Must business thee from hence remove? - Donne, "Break of Day" I muse that such love at our age is as improbable as a flowering cactus when my arthritic knees and leaping thoughts stir before you wake at dawn. Our annual physicals yield subprime mortgages, Time's winged chariot enters the Indy 500. But I'll attend to our sleepy smiles, not its failing brakes at dawn. The territory between your shoulder blades curves to cradle and protect the chin I'll soon need to stick out at work. Surely it's still dark, not dawn. The Times also crashes by our door, but let's hear it for these instruments that link us here (though less frequently), not those new instruments devised by young bankers who embark for work way before dawn. We too must leave for the "real world"? But truth awakes in our private bedroom, not in private bankers' lairs. Yet brokers afford pet phoenixes and feast on packaged larks: disjunctive conjunctions born at dawn.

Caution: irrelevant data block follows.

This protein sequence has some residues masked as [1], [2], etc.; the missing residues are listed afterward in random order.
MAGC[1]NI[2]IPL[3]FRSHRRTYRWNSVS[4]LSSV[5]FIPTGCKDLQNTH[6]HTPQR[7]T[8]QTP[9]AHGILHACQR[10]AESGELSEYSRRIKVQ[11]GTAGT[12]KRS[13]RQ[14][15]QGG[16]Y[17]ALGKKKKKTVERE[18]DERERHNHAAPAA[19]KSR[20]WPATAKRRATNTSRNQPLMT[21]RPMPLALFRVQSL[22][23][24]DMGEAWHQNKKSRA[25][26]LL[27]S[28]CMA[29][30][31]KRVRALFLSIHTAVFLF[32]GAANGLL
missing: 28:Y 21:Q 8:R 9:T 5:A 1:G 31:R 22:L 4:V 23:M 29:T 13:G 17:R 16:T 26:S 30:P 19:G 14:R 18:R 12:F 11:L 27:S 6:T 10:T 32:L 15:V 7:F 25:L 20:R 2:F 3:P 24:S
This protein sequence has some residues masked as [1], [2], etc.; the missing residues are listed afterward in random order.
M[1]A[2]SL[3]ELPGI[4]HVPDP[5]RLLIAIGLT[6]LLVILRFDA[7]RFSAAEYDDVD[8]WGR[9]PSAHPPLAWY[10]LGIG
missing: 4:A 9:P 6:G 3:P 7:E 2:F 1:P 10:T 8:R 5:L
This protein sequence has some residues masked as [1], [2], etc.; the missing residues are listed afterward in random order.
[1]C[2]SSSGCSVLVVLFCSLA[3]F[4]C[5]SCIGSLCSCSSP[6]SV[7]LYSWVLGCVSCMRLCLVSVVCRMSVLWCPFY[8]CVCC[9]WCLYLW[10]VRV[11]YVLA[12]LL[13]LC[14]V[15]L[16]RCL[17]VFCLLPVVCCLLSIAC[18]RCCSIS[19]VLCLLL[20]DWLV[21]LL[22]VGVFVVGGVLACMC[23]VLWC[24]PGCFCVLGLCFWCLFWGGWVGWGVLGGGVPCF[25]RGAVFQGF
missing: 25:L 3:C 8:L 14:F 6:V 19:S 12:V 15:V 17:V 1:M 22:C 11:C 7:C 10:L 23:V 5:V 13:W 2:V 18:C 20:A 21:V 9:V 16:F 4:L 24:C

Heather Dubrow, John D. Boyd, SJ, Chair in the Poetic Imagination at Fordham University, is the author of Forms and Hollows (Cherry Grove Collections) and two chapbooks. Among the journals where her work has appeared are Prairie Schooner, Southern Review, Virginia Quarterly Review, and The Yale Review. She directs Fordham's Poets Out Loud reading series. Also a literary critic, she has published six monographs, a co-edited collection of essays, and an edition of As You Like It.